Speech: The Law − An Important Location Factor
Federal Minister of Justice, Sabine Leutheusser-Schnarrenberger, Member of the German Bundestag, at the close of the international conference entitled The International Economic and Financial Crisis – Building Confidence through Law, which took place on 11 March 2010 at the Federal Ministry of Justice in Berlin.
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Ladies and Gentlemen,
I wanted to come back at the close of this conference first of all to thank you all for your active participation and your contributions to the conference.
I would like to thank all the speakers and moderators who have taken the floor as representatives of German business and industry and of the professions of lawyers, notaries and judges. I would also like to thank our many foreign partners who have participated in this conference. I am certain that this conference has brought important ideas for both sides which will contribute to further intensification of our cooperation in legal matters. The German Foundation for International Legal Cooperation – also known as the IRZ Foundation – is a very important partner in this regard and I hope it has been possible for new contacts to be established over the course of yesterday and today that may serve as a basis for future joint projects.
However, this conference has shown once again that there is no panacea for the various manifestations and problems of the financial market crisis. Instruments that are simple and unrefined in nature are not an option in this highly sensitive field of economic activity. We need precision tools, not sledgehammers. Governments that threaten to impose criminal law measures or administrative bans will fail and cause damage to their country’s reputation as a location to do business. What we need are tailored solutions; panic is not a useful ingredient for creating the necessary legislation.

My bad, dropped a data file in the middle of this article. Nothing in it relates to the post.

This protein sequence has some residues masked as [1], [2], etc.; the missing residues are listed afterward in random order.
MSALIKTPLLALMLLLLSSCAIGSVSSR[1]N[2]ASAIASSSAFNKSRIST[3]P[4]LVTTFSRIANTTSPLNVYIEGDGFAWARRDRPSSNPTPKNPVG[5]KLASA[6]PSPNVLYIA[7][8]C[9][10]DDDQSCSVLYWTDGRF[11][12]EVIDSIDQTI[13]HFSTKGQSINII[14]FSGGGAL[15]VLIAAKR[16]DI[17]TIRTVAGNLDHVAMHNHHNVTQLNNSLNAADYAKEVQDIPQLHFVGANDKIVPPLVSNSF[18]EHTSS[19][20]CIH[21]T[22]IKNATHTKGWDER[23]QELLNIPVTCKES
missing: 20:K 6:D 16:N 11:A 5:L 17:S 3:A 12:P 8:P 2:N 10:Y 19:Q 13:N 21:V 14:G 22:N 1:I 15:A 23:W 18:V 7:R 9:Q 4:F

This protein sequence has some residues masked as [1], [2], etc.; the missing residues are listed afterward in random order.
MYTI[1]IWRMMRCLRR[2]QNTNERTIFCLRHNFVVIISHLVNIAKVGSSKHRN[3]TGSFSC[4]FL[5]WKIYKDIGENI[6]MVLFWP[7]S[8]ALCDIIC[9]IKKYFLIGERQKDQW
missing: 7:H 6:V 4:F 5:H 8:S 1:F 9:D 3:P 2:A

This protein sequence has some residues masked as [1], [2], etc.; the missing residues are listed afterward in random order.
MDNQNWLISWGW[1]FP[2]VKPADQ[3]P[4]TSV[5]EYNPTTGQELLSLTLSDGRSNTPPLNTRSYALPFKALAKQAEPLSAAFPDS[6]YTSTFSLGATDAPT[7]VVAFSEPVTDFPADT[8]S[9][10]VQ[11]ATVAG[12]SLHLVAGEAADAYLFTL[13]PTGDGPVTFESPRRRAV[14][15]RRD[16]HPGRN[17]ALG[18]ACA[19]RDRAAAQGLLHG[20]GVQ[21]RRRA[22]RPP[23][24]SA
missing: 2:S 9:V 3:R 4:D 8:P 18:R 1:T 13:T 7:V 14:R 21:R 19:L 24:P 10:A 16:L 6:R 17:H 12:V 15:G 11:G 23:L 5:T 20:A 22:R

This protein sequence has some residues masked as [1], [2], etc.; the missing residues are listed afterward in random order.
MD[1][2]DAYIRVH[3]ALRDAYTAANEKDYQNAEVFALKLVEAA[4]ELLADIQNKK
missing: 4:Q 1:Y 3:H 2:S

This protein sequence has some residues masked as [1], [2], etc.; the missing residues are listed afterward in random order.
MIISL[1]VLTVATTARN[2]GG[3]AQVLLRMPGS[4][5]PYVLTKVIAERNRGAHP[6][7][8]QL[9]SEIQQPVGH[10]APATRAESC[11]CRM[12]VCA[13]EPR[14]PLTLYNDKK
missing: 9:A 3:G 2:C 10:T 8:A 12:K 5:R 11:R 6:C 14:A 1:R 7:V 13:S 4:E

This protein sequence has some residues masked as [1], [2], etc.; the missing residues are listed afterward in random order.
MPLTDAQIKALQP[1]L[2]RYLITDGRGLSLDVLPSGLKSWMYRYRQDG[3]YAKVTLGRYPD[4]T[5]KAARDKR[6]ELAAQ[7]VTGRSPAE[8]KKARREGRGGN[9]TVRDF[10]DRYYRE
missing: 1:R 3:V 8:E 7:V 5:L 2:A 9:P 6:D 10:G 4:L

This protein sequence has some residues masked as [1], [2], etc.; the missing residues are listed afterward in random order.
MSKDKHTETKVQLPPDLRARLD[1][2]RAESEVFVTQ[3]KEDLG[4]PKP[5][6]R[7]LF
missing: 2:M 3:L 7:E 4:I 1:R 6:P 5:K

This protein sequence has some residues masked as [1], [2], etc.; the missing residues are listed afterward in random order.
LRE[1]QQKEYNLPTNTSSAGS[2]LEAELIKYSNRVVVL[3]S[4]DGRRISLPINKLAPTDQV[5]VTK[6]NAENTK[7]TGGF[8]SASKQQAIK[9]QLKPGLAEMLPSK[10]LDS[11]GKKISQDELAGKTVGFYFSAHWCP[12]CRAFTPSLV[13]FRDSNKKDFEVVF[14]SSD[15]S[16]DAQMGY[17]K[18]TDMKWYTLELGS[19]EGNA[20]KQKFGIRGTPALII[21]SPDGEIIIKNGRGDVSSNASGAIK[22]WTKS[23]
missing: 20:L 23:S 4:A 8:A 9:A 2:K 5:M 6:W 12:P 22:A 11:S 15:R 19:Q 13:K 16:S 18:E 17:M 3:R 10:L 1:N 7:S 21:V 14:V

Instead, we need to think about long-term and sustainable solutions. We have to recognise the signs of the times. Just look at the German and European finance and insurance markets today! Without doubt we have to assume that they will not be recognisable in ten years’ time. Many players that we are currently supporting by way of state intervention may not exist anymore; others may have become international banking giants. If companies want to survive, it is their business models and their provision for risk that they have to work on. Those in the political arena and the legislature can level out and improve the framework conditions; however, they cannot relieve the banks and insurance companies of the necessary adjustment and learning processes.
I would like to make this clearer by way of an example: In the mid 1990s, as Federal Minister of Justice I worked on Internet legislation with the objective of promoting electronic commerce. The Act on Information and Communication Services (Informations- und Kommunikationsdienstegesetz) we drew up at the time was the first modern Internet law in Europe and functioned as a model within the European Union, too. The German trade sector was hence given optimum conditions for doing business online. But what happened then? Well, German mail-order businesses have not really used this opportunity, but left the field to their competition. Everybody now talks about Amazon and eBay, yet nobody mentions Quelle, Neckermann or the others anymore. This example makes it clear that, if German and European banks do not want to suffer the same fate in ten years, they must be more adaptive and flexible than German mail-order companies have been.